Western businesses would suffer the most if US imposes sanctions on Russia - economists
In the US, it's the biggest foreign market for the soft drink giant Pepsi, generating around $5 billion in revenue annually, says the data provided by Deutsche Bank Securities. For the fast-food giant McDonald’s it’s a sizeable market that generates around 9 percent of the company's revenue a year.
According to a recent publication by the Wall Street Journal, some current and former American officials admit that broad economic sanctions against Russia could directly harm Western businesses.
"We in the business community do not want to be caught in the crossfire," said Myron Brilliant, executive vice president of the US Chamber of Commerce, when commenting the introduction of unilateral sanctions against Russia over political tensions in Crimea.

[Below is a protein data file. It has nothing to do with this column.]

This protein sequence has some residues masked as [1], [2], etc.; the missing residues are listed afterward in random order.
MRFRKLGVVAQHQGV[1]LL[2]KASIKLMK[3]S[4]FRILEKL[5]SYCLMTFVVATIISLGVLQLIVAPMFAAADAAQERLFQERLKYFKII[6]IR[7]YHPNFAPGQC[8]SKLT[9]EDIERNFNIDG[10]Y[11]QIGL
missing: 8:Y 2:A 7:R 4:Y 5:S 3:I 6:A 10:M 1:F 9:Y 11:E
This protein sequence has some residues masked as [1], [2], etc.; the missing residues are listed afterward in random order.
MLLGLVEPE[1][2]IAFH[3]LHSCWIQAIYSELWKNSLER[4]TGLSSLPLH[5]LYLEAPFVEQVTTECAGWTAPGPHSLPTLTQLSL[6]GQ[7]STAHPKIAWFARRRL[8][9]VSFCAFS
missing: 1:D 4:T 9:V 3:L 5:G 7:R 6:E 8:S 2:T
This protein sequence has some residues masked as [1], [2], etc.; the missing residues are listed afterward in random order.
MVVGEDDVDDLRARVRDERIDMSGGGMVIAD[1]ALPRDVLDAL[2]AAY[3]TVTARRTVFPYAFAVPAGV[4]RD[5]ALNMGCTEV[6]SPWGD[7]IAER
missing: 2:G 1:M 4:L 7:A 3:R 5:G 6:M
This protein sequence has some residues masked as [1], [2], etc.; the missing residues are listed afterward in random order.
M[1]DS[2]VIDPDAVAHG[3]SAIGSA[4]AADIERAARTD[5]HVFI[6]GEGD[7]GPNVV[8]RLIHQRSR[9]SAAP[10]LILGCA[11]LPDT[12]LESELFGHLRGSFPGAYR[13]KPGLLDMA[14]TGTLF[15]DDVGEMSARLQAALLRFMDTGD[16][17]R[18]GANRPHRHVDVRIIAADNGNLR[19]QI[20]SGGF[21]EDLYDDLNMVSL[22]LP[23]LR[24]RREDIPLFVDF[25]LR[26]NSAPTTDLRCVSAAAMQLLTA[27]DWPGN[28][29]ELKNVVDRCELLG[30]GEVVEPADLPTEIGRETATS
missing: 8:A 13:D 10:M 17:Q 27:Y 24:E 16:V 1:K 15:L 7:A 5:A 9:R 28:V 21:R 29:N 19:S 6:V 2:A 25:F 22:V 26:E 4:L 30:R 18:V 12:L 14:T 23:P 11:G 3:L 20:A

Russia's e-commerce is a special example, as it's one of the world's hottest markets now. Most global giants say it's a vital market for any successful company. Simple statistics: more than 30 million Russians shopped online in 2013, making e-commerce a $16 billion market. The sector is now growing by around 25 percent annually, with some retailers seeing sales double or even triple. Some sources, including East-West Digital News, claim Russia's e-commerce is set to break the $100 billion mark in the next decade.
"We’ve been facing a very strong increase in e-commerce cross-border sales in Ebay and AliExpress selling for billions of dollars every year to Russian consumers, this is not very likely to be targeted, in my opinion," Adrien Henni, chief editor of EWDN, said.
Some European Union leaders are quite reluctant to rush into sanctions, making it clear that their partnership with Russia is crucial for the welfare and economic growth on the European Continent.
Voice of Russia